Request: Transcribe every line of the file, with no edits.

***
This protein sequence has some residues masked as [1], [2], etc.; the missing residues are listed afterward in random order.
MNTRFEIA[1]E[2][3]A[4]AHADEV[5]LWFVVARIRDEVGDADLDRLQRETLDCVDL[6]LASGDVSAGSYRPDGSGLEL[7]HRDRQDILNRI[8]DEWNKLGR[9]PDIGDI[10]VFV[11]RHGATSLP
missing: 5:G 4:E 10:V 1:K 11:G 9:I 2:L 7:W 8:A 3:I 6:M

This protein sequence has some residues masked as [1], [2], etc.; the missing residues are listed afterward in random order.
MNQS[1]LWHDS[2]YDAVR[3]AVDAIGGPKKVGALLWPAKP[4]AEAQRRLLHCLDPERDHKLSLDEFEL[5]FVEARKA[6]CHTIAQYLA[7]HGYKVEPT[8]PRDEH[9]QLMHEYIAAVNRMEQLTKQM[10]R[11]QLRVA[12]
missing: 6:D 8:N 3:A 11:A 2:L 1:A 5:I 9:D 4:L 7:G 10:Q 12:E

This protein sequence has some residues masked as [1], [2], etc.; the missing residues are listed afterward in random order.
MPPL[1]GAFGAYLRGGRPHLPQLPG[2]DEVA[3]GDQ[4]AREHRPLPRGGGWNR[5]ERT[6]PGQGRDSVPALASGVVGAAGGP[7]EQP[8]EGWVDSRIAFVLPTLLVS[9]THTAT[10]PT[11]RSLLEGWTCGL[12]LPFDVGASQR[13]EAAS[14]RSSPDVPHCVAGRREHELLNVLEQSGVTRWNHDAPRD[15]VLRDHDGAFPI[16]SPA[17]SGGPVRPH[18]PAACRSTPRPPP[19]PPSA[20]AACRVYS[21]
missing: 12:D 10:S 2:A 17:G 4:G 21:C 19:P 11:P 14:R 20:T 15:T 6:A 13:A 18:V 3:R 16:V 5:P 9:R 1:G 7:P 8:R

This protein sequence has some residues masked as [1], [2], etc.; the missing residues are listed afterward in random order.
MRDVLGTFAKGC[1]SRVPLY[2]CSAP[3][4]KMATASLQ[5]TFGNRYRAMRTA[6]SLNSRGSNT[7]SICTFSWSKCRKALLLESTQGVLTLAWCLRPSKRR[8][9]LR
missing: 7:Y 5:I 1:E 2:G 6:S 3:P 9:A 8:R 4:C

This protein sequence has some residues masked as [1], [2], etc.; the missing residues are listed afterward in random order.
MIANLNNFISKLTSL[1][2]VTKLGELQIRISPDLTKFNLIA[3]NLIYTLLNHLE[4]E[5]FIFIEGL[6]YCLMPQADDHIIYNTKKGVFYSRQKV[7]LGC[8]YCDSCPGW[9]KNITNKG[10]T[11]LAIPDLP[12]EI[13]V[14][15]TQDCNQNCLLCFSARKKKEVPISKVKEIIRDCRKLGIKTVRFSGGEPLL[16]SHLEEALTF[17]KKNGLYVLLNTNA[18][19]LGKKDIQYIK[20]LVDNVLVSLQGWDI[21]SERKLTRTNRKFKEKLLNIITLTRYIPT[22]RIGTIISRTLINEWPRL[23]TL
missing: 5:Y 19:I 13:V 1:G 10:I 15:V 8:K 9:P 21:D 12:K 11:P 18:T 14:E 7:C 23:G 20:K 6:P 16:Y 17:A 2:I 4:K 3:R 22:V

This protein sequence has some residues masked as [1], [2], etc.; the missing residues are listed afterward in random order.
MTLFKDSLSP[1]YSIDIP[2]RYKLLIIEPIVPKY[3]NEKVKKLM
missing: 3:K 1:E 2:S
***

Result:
This protein sequence has some residues masked as [1], [2], etc.; the missing residues are listed afterward in random order.
MNTRFEIA[1]E[2][3]A[4]AHADEV[5]LWFVVARIRDEVGDADLDRLQRETLDCVDL[6]LASGDVSAGSYRPDGSGLEL[7]HRDRQDILNRI[8]DEWNKLGR[9]PDIGDI[10]VFV[11]RHGATSLP
missing: 5:G 4:E 10:V 1:K 11:G 9:I 2:L 7:W 8:A 3:I 6:M

This protein sequence has some residues masked as [1], [2], etc.; the missing residues are listed afterward in random order.
MNQS[1]LWHDS[2]YDAVR[3]AVDAIGGPKKVGALLWPAKP[4]AEAQRRLLHCLDPERDHKLSLDEFEL[5]FVEARKA[6]CHTIAQYLA[7]HGYKVEPT[8]PRDEH[9]QLMHEYIAAVNRMEQLTKQM[10]R[11]QLRVA[12]
missing: 6:D 8:N 3:A 11:A 2:L 1:A 5:I 9:D 4:L 7:G 10:Q 12:E

This protein sequence has some residues masked as [1], [2], etc.; the missing residues are listed afterward in random order.
MPPL[1]GAFGAYLRGGRPHLPQLPG[2]DEVA[3]GDQ[4]AREHRPLPRGGGWNR[5]ERT[6]PGQGRDSVPALASGVVGAAGGP[7]EQP[8]EGWVDSRIAFVLPTLLVS[9]THTAT[10]PT[11]RSLLEGWTCGL[12]LPFDVGASQR[13]EAAS[14]RSSPDVPHCVAGRREHELLNVLEQSGVTRWNHDAPRD[15]VLRDHDGAFPI[16]SPA[17]SGGPVRPH[18]PAACRSTPRPPP[19]PPSA[20]AACRVYS[21]
missing: 12:D 10:S 2:A 17:G 4:G 21:C 19:P 11:P 14:R 20:T 15:T 6:A 13:A 18:V 3:R 16:V 5:P 9:R 1:G 7:P 8:R

This protein sequence has some residues masked as [1], [2], etc.; the missing residues are listed afterward in random order.
MRDVLGTFAKGC[1]SRVPLY[2]CSAP[3][4]KMATASLQ[5]TFGNRYRAMRTA[6]SLNSRGSNT[7]SICTFSWSKCRKALLLESTQGVLTLAWCLRPSKRR[8][9]LR
missing: 7:Y 5:I 1:E 2:G 6:S 3:P 9:A 8:R 4:C

This protein sequence has some residues masked as [1], [2], etc.; the missing residues are listed afterward in random order.
MIANLNNFISKLTSL[1][2]VTKLGELQIRISPDLTKFNLIA[3]NLIYTLLNHLE[4]E[5]FIFIEGL[6]YCLMPQADDHIIYNTKKGVFYSRQKV[7]LGC[8]YCDSCPGW[9]KNITNKG[10]T[11]LAIPDLP[12]EI[13]V[14][15]TQDCNQNCLLCFSARKKKEVPISKVKEIIRDCRKLGIKTVRFSGGEPLL[16]SHLEEALTF[17]KKNGLYVLLNTNA[18][19]LGKKDIQYIK[20]LVDNVLVSLQGWDI[21]SERKLTRTNRKFKEKLLNIITLTRYIPT[22]RIGTIISRTLINEWPRL[23]TL
missing: 5:Y 19:I 13:V 1:G 10:I 15:V 8:K 9:P 21:D 12:K 11:P 18:T 14:E 7:C 23:G 20:K 6:P 16:Y 17:A 2:I 4:K 3:R 22:V

This protein sequence has some residues masked as [1], [2], etc.; the missing residues are listed afterward in random order.
MTLFKDSLSP[1]YSIDIP[2]RYKLLIIEPIVPKY[3]NEKVKKLM
missing: 3:K 1:E 2:S